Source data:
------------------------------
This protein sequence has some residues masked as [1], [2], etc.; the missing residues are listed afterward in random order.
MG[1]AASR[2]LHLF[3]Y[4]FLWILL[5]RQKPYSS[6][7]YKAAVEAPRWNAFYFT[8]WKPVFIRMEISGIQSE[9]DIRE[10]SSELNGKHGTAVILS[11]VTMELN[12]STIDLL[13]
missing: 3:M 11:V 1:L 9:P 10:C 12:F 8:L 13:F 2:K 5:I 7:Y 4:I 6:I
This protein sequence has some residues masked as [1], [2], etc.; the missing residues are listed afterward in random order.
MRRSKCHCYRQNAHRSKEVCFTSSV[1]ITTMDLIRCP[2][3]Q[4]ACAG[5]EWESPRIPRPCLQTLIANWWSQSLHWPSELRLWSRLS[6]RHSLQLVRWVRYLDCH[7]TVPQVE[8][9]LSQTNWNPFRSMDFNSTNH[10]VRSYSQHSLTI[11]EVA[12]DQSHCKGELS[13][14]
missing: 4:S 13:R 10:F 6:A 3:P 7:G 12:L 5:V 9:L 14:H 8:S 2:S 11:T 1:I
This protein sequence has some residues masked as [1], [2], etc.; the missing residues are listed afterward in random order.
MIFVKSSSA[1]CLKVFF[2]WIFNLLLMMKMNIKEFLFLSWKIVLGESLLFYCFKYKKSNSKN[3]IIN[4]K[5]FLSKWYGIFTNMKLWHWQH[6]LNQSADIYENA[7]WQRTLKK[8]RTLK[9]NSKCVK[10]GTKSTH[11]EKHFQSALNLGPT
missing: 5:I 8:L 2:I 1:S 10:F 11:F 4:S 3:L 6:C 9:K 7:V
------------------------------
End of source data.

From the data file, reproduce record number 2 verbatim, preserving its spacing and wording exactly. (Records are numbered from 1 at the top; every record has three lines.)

This protein sequence has some residues masked as [1], [2], etc.; the missing residues are listed afterward in random order.
MRRSKCHCYRQNAHRSKEVCFTSSV[1]ITTMDLIRCP[2][3]Q[4]ACAG[5]EWESPRIPRPCLQTLIANWWSQSLHWPSELRLWSRLS[6]RHSLQLVRWVRYLDCH[7]TVPQVE[8][9]LSQTNWNPFRSMDFNSTNH[10]VRSYSQHSLTI[11]EVA[12]DQSHCKGELS[13][14]
missing: 4:S 13:R 10:F 6:A 3:P 7:G 12:L 5:V 9:L 14:H 8:S 2:S 11:T 1:I